Coronavirus: What's happening in Canada and around the world on Sept. 3
NHL plans harsh punishment for unvaccinated players who test positive for COVID-19
- Canada could see more than 15,000 cases a day next month.
- Canada set to welcome fully vaccinated foreign travellers next week.
- Here are the latest coronavirus variants scientists are watching closely.
- U.S. FDA vaccine advisers face thorny question: Are COVID-19 boosters needed?
- Have a coronavirus question or news tip for CBC News? Email: COVID@cbc.ca.
The NHL plans to punish unvaccinated players more harshly if they test positive for the coronavirus as part of new protocols for the upcoming season.
Teams can suspend unvaccinated players without pay if they cannot participate in hockey activities as part of the protocols, according to a person with knowledge of the new rules. The person spoke to The Associated Press on condition of anonymity Friday because the protocols had not been announced.
Fully vaccinated players will have any COVID-19 positives treated as hockey injuries and will still be paid. Coaches and other team staff who closely interact with players must be fully vaccinated.
Unvaccinated players will have their movements restricted when on the road. There will still be regular coronavirus testing for vaccinated players.
League officials estimated that between 90 and 95 per cent of players are fully vaccinated or will be before training camps begin later this month. The season begins Oct. 12.
Teams were informed this week of the rules for 2021-22, which were first reported by Sportsnet. It's not clear yet how crossing the U.S.-Canada border will affect the season.
The NHL realigned last season to take the border out of the equation until late in the playoffs. The seven Canada-based teams only faced off against each other, and the 24 in the U.S. played a division-only 56-game schedule.
When the Montreal Canadiens faced Vegas and Tampa Bay in the final two rounds, players and staff travelling back and forth were put in a quarantined bubble when in Montreal, as part of an agreement with the Canadian government.
The NHL held the entire 2020 playoffs in bubbles in Toronto and Edmonton, because of low virus case rates in those cities at the time.
What's happening across Canada
- Hospitalizations and admissions to intensive care continue to rise in B.C.
- Mandatory masking coming to high schools in Regina, but not Saskatoon.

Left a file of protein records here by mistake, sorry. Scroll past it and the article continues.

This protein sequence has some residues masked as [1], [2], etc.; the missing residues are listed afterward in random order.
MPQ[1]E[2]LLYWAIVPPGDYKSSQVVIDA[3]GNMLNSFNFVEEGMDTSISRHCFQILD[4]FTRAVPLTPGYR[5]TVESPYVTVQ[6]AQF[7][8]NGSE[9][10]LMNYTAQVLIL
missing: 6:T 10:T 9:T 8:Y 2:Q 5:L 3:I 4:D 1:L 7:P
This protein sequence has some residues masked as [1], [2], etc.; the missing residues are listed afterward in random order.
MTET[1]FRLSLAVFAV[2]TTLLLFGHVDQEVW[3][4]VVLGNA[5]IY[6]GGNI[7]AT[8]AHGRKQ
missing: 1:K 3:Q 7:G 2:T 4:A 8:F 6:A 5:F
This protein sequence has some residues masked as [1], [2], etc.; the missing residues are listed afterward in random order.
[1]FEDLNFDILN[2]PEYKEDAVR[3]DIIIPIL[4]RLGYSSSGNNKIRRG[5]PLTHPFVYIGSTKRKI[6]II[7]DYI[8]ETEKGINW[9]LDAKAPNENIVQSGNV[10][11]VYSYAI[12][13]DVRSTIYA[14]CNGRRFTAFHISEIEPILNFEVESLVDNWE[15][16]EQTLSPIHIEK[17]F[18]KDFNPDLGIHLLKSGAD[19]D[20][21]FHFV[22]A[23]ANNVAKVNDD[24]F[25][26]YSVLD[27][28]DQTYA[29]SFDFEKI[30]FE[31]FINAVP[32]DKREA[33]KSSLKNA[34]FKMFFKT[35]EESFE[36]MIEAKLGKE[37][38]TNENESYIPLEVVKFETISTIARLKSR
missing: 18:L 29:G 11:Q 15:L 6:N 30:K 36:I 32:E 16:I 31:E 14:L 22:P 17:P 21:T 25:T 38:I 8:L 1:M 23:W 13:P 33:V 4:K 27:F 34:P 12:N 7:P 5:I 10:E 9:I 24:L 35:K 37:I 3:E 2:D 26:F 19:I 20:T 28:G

- Businesses prepare for new vaccine requirements as Man. tries to blunt 4th wave.
- Ont. says bookings increased after vaccine certificate program announced.
- Montreal's public health director worried about city's growing caseload.
- P.E.I. feed mills getting requests for ivermectin for COVID-19.
- N.B. says daycare staff and children over 2 will need to start wearing masks.
- CERB clawbacks affecting quality of life for N.W.T. seniors.
- Masks now mandatory in Rankin Inlet, Nunavut, after new case confirmed.
- Yukon hostel owner says guest lied about COVID-19 vaccination.
What's happening around the world
As of Friday, more than 219 million cases of COVID-19 had been reported worldwide, according to Johns Hopkins University. The reported global death toll stood at more than 4.5 million.
In Asia, South Korea will extend coronavirus restrictions in the greater Seoul area for at least another month as the nation grapples with its worst surge. Additionally, officials say they will limit occupancy in trains and passenger vessels during the Chuseok holiday period, the Korean version of Thanksgiving, which falls on Sept. 21.
In Africa, South Africa's Health Minister Joe Phaahla says the government will let businesses decide whether to make vaccinations mandatory for employees and clients. He says the government plans to encourage people to get inoculated, with incentives such as allowing soccer matches and concerts for vaccinated people.
In the Americas, U.S. employers added just 235,000 jobs in August, a modest gain after two months of robust hiring at a time when the delta variant's spread has discouraged some people from flying, shopping and eating out. The August job gains the government reported Friday fell far short of the big gains in June and July of roughly one million a month.
In Europe, Danish Health Minister Magnus Heunicke says residents in nursing homes will get a third shot of the COVID-19 vaccine, starting next week. The government acted on a recommendation by the Danish Health Authority, which says the "re-vaccination of residents in nursing homes starts now, as they are at increased risk of a serious course of COVID-19."
With files from CBC News